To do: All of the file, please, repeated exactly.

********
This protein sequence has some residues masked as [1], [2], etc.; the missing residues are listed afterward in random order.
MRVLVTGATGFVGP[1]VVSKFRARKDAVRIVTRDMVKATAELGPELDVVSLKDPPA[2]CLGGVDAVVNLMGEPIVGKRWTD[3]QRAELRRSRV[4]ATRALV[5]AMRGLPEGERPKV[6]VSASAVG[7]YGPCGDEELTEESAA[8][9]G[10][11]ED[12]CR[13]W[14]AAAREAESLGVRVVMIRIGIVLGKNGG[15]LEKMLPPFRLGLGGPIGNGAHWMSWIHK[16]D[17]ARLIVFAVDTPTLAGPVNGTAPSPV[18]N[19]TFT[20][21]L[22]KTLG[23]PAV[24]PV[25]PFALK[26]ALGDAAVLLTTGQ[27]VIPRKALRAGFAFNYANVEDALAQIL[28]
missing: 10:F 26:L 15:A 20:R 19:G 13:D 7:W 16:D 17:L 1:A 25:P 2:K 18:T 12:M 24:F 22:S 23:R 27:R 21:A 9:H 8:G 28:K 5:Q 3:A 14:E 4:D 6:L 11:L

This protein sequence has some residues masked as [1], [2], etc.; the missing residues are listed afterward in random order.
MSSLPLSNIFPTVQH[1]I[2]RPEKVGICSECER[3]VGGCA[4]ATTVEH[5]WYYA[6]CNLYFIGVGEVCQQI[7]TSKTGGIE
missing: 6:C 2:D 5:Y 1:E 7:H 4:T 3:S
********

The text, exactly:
This protein sequence has some residues masked as [1], [2], etc.; the missing residues are listed afterward in random order.
MRVLVTGATGFVGP[1]VVSKFRARKDAVRIVTRDMVKATAELGPELDVVSLKDPPA[2]CLGGVDAVVNLMGEPIVGKRWTD[3]QRAELRRSRV[4]ATRALV[5]AMRGLPEGERPKV[6]VSASAVG[7]YGPCGDEELTEESAA[8][9]G[10][11]ED[12]CR[13]W[14]AAAREAESLGVRVVMIRIGIVLGKNGG[15]LEKMLPPFRLGLGGPIGNGAHWMSWIHK[16]D[17]ARLIVFAVDTPTLAGPVNGTAPSPV[18]N[19]TFT[20][21]L[22]KTLG[23]PAV[24]PV[25]PFALK[26]ALGDAAVLLTTGQ[27]VIPRKALRAGFAFNYANVEDALAQIL[28]
missing: 10:F 26:L 15:A 20:R 19:G 13:D 7:W 16:D 17:L 1:A 25:P 2:K 18:T 12:M 24:F 22:S 23:R 27:R 21:A 9:H 8:G 28:K 5:Q 3:A 14:E 4:D 6:L 11:L

This protein sequence has some residues masked as [1], [2], etc.; the missing residues are listed afterward in random order.
MSSLPLSNIFPTVQH[1]I[2]RPEKVGICSECER[3]VGGCA[4]ATTVEH[5]WYYA[6]CNLYFIGVGEVCQQI[7]TSKTGGIE
missing: 6:C 2:D 5:Y 1:E 7:H 4:T 3:S